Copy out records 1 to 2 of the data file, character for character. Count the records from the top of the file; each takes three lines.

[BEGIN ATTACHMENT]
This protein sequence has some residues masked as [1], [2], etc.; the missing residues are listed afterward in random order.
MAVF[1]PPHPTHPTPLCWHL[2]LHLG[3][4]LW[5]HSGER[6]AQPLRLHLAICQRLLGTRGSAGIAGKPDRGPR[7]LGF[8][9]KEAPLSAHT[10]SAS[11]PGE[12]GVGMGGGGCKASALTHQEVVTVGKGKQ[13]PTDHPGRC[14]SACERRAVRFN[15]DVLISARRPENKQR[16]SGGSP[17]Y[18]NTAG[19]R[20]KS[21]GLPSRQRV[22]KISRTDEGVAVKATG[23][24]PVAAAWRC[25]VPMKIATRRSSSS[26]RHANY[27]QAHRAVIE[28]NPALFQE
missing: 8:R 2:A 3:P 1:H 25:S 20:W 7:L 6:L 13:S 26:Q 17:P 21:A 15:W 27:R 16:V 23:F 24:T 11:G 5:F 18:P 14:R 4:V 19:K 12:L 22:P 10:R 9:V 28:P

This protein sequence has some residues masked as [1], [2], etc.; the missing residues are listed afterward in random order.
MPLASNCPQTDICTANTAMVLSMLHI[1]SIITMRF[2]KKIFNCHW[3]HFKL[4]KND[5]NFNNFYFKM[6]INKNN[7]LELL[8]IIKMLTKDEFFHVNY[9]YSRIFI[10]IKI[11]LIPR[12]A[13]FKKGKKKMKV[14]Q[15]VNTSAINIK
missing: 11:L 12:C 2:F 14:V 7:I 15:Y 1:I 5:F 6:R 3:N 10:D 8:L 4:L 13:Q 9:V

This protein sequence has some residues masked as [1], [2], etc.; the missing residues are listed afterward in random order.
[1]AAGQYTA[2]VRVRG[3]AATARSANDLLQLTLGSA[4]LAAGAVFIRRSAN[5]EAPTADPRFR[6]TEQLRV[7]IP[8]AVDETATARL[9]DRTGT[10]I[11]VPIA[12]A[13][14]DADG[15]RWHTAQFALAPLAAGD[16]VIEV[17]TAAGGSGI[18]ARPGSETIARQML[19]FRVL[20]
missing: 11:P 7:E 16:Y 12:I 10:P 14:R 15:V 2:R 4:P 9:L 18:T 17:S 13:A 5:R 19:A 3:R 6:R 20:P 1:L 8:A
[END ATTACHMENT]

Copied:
This protein sequence has some residues masked as [1], [2], etc.; the missing residues are listed afterward in random order.
MAVF[1]PPHPTHPTPLCWHL[2]LHLG[3][4]LW[5]HSGER[6]AQPLRLHLAICQRLLGTRGSAGIAGKPDRGPR[7]LGF[8][9]KEAPLSAHT[10]SAS[11]PGE[12]GVGMGGGGCKASALTHQEVVTVGKGKQ[13]PTDHPGRC[14]SACERRAVRFN[15]DVLISARRPENKQR[16]SGGSP[17]Y[18]NTAG[19]R[20]KS[21]GLPSRQRV[22]KISRTDEGVAVKATG[23][24]PVAAAWRC[25]VPMKIATRRSSSS[26]RHANY[27]QAHRAVIE[28]NPALFQE
missing: 8:R 2:A 3:P 1:H 25:S 20:W 7:L 6:L 13:S 26:Q 17:P 21:A 15:W 27:R 16:V 23:F 24:T 11:G 5:F 18:P 14:R 4:V 19:K 12:L 22:P 10:R 9:V 28:P

This protein sequence has some residues masked as [1], [2], etc.; the missing residues are listed afterward in random order.
MPLASNCPQTDICTANTAMVLSMLHI[1]SIITMRF[2]KKIFNCHW[3]HFKL[4]KND[5]NFNNFYFKM[6]INKNN[7]LELL[8]IIKMLTKDEFFHVNY[9]YSRIFI[10]IKI[11]LIPR[12]A[13]FKKGKKKMKV[14]Q[15]VNTSAINIK
missing: 11:L 12:C 2:F 14:V 7:I 15:Y 1:I 5:F 6:R 3:N 10:D 8:L 4:L 13:Q 9:V